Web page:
Dawn Clark Netsch

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Dawn Clark Netsch
19950904 01 Dawn Clark Netsch @ WOOGMS parade (5373585709) (1).jpg
Netsch in 1995
Comptroller of Illinois
In office
January 14, 1991 – January 9, 1995
GovernorJim Edgar
Preceded byRoland Burris
Succeeded byLoleta Didrickson
Personal details
Born(1926-09-16)September 16, 1926
Cincinnati, Ohio, U.S.
DiedMarch 5, 2013(2013-03-05) (aged 86)
Chicago, Illinois, U.S.
Political partyDemocratic
Spouse(s)Walter Netsch
EducationNorthwestern University (BA, JD)

Dawn Clark Netsch (September 16, 1926 – March 5, 2013)[1] was a professor of law at Northwestern University and an Illinois politician. A member of the Democratic Party in the United States, she served in the Illinois State Senate from 1972 to 1990, and as the Illinois Comptroller from 1991 through 1994. In 1994 she was the first woman to be nominated by a major political party to run for Governor of Illinois. She co-authored the legal textbook, State and Local Government in a Federal System.

Early career[edit]

Born in Cincinnati, Ohio, Netsch graduated Phi Beta Kappa from Northwestern University in 1948.[2] She was selected for membership in Mortar Board National College Senior Honor Society in her junior year. She then attended the university's law school, where she was the first woman to earn the school's Scholar’s Cup for the highest grade-point average in the first-year class. When Netsch graduated in 1952 she was the only woman in her class. When she joined the Northwestern Law faculty in 1965, she was the school’s first female faculty member.[3]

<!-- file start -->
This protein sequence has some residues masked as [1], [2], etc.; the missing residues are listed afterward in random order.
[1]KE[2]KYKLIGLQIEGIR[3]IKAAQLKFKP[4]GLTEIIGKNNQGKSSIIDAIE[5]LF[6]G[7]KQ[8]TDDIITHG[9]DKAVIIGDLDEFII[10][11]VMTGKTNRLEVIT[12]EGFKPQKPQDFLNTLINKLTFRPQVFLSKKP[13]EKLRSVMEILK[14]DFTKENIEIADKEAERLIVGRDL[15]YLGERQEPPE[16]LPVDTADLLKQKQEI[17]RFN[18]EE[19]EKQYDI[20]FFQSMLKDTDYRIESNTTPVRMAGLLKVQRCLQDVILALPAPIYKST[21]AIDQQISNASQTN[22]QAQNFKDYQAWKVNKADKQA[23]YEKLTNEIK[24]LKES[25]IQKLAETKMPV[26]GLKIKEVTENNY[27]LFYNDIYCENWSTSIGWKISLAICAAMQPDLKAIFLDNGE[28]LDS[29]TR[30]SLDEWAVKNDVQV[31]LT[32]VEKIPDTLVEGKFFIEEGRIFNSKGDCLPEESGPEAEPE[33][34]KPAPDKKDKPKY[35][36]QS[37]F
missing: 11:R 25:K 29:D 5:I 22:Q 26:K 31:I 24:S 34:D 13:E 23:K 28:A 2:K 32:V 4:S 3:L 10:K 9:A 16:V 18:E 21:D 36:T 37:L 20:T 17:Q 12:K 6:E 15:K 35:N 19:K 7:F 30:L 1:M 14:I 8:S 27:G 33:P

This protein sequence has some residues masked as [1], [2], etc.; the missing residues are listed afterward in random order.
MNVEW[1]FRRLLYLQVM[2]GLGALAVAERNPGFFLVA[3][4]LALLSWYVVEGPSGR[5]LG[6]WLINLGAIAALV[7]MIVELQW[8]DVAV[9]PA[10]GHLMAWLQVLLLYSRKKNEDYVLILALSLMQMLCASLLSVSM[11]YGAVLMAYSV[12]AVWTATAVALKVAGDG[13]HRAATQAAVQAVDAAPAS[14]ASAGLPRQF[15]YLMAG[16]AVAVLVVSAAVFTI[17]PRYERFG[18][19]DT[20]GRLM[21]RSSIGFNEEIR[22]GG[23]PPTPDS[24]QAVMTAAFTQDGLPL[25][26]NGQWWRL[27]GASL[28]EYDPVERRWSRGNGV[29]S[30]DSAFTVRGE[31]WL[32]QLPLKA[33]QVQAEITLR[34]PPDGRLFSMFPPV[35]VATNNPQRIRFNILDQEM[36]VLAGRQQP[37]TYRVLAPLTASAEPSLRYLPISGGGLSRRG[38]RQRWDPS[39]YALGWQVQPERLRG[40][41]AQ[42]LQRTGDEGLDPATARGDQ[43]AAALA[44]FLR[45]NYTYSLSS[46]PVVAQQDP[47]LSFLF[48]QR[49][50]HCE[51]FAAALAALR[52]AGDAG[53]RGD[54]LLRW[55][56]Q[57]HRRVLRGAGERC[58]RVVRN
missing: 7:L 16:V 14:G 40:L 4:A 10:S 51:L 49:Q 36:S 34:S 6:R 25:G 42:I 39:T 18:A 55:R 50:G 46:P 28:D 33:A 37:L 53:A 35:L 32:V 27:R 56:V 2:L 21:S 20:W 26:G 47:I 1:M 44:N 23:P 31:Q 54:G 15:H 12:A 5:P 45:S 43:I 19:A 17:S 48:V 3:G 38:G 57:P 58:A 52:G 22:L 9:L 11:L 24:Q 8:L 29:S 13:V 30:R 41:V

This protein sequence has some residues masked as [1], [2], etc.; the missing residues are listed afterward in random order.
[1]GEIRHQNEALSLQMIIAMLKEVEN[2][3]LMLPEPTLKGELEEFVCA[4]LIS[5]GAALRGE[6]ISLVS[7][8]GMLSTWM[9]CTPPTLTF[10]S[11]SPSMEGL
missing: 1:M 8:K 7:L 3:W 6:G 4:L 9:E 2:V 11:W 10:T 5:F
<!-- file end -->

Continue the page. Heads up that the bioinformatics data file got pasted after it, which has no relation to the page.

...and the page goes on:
She worked on Adlai Stevenson's 1952 presidential campaign and then at the Washington, D.C., law firm of Covington & Burling. Returning to Chicago, she was in private practice from 1957 to 1961 and then joined the staff of Gov. Otto Kerner.

In 1969, she was elected to serve as a delegate to the 1969—70 Illinois Constitutional Convention, at which the fourth and current Constitution of Illinois was drafted.[4]

Illinois State Senator[edit]

In 1972, she was elected to the State Senate as a Democrat, first representing the 13th district, then the 4th district. Together with state representatives Abner Mikva (later Congressman, Chief Justice of the Second Circuit of the U.S. Court of Appeals, and Counsel to President Bill Clinton), Paul Simon (later U.S. Senator and Presidential candidate), and Anthony Scariano, she was part of the "Kosher Nostra" of clean, independent Democrats in the General Assembly who were a thorn in the side of the Republican and Democratic machine politicians for years.

For a decade, she was the chair of the Senate Revenue Committee.[5]

Illinois Comptroller[edit]

In 1990, she ran for and won the Democratic party's nomination for Illinois Comptroller and went on to win the general election, beating Republican Sue Suter 54% to 46%.

Gubernatorial race[edit]

Four years later, in 1994, she won an upset victory in the Democratic primary for Illinois governor, beating Illinois Attorney General Roland Burris and Cook County Board President Richard Phelan, winning by more than 10 points ahead of Burris. Netsch had been behind in the polls a few weeks earlier. During the primary, she aired a campaign ad showing her playing (and winning) a game of eight-ball pool, reflecting a lifelong hobby of hers and also playing on her reputation as a "straight shooter." The effectiveness of this ad, in contrast to the far more flashy ones aired by her much better funded opponents, was seen as contributing to her surge in the polls in the final weeks of the primary campaign. Adding to the historic nature of her candidacy was her pairing with Illinois State Senator Penny Severns of Decatur as her Lt. Governor candidate on the gubernatorial ticket. This was, and remains, the only time in Illinois history two women have headed the party ticket.